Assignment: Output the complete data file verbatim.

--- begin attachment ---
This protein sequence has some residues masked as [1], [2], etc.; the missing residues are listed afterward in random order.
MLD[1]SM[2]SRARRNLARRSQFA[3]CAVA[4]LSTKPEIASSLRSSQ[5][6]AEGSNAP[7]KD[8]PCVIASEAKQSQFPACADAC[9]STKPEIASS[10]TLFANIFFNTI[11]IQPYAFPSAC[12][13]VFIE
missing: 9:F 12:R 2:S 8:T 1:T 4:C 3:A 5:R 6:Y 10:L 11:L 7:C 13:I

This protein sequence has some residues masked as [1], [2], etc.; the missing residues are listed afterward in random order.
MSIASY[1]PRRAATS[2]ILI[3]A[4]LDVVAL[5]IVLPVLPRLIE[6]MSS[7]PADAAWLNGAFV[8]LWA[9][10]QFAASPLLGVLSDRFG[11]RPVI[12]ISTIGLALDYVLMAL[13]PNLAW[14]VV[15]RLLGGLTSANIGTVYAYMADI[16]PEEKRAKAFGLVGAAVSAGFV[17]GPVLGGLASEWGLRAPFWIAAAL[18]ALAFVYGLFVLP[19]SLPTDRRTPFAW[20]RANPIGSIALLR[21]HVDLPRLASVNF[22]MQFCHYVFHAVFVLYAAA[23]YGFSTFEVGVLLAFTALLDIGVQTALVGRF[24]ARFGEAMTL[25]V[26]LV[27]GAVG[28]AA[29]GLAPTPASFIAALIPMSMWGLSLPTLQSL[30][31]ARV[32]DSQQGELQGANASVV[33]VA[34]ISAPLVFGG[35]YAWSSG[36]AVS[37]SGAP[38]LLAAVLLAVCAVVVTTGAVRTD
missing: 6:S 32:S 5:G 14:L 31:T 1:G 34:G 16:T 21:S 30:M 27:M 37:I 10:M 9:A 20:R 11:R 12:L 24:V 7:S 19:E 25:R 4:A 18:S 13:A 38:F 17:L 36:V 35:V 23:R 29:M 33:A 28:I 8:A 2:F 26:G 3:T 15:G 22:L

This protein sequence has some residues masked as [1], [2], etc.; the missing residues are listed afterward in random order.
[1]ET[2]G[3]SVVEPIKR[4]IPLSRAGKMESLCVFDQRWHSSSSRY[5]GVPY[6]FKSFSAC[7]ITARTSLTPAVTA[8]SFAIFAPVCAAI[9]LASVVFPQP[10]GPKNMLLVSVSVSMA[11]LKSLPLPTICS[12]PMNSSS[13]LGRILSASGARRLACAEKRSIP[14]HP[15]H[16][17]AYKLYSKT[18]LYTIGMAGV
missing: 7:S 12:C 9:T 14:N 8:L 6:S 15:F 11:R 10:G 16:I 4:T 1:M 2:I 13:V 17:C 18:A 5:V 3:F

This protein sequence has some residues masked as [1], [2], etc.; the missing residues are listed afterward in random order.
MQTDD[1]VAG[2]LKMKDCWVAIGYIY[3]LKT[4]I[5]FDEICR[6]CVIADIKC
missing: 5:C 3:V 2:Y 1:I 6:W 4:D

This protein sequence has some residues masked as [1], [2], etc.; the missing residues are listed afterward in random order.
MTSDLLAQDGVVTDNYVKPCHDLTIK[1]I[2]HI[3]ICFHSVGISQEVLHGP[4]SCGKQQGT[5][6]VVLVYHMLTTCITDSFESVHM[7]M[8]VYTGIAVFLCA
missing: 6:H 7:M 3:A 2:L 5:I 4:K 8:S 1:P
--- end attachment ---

This protein sequence has some residues masked as [1], [2], etc.; the missing residues are listed afterward in random order.
MLD[1]SM[2]SRARRNLARRSQFA[3]CAVA[4]LSTKPEIASSLRSSQ[5][6]AEGSNAP[7]KD[8]PCVIASEAKQSQFPACADAC[9]STKPEIASS[10]TLFANIFFNTI[11]IQPYAFPSAC[12][13]VFIE
missing: 9:F 12:R 2:S 8:T 1:T 4:C 3:A 5:R 6:Y 10:L 11:L 7:C 13:I

This protein sequence has some residues masked as [1], [2], etc.; the missing residues are listed afterward in random order.
MSIASY[1]PRRAATS[2]ILI[3]A[4]LDVVAL[5]IVLPVLPRLIE[6]MSS[7]PADAAWLNGAFV[8]LWA[9][10]QFAASPLLGVLSDRFG[11]RPVI[12]ISTIGLALDYVLMAL[13]PNLAW[14]VV[15]RLLGGLTSANIGTVYAYMADI[16]PEEKRAKAFGLVGAAVSAGFV[17]GPVLGGLASEWGLRAPFWIAAAL[18]ALAFVYGLFVLP[19]SLPTDRRTPFAW[20]RANPIGSIALLR[21]HVDLPRLASVNF[22]MQFCHYVFHAVFVLYAAA[23]YGFSTFEVGVLLAFTALLDIGVQTALVGRF[24]ARFGEAMTL[25]V[26]LV[27]GAVG[28]AA[29]GLAPTPASFIAALIPMSMWGLSLPTLQSL[30][31]ARV[32]DSQQGELQGANASVV[33]VA[34]ISAPLVFGG[35]YAWSSG[36]AVS[37]SGAP[38]LLAAVLLAVCAVVVTTGAVRTD
missing: 6:S 32:S 5:G 14:L 31:T 1:G 34:G 16:T 21:S 30:M 27:M 37:I 10:M 9:A 20:R 11:R 12:L 24:V 7:S 19:E 25:R 4:A 18:S 13:A 38:F 17:L 36:V 35:V 23:R 29:M 33:A 28:I 8:A 2:F 26:G 3:T 15:G 22:L

This protein sequence has some residues masked as [1], [2], etc.; the missing residues are listed afterward in random order.
[1]ET[2]G[3]SVVEPIKR[4]IPLSRAGKMESLCVFDQRWHSSSSRY[5]GVPY[6]FKSFSAC[7]ITARTSLTPAVTA[8]SFAIFAPVCAAI[9]LASVVFPQP[10]GPKNMLLVSVSVSMA[11]LKSLPLPTICS[12]PMNSSS[13]LGRILSASGARRLACAEKRSIP[14]HP[15]H[16][17]AYKLYSKT[18]LYTIGMAGV
missing: 7:S 12:C 9:T 14:N 8:L 6:S 15:F 11:R 10:G 16:I 4:T 1:M 2:I 13:V 17:C 18:A 5:V 3:F

This protein sequence has some residues masked as [1], [2], etc.; the missing residues are listed afterward in random order.
MQTDD[1]VAG[2]LKMKDCWVAIGYIY[3]LKT[4]I[5]FDEICR[6]CVIADIKC
missing: 5:C 3:V 2:Y 1:I 6:W 4:D

This protein sequence has some residues masked as [1], [2], etc.; the missing residues are listed afterward in random order.
MTSDLLAQDGVVTDNYVKPCHDLTIK[1]I[2]HI[3]ICFHSVGISQEVLHGP[4]SCGKQQGT[5][6]VVLVYHMLTTCITDSFESVHM[7]M[8]VYTGIAVFLCA
missing: 6:H 7:M 3:A 2:L 5:I 4:K 8:S 1:P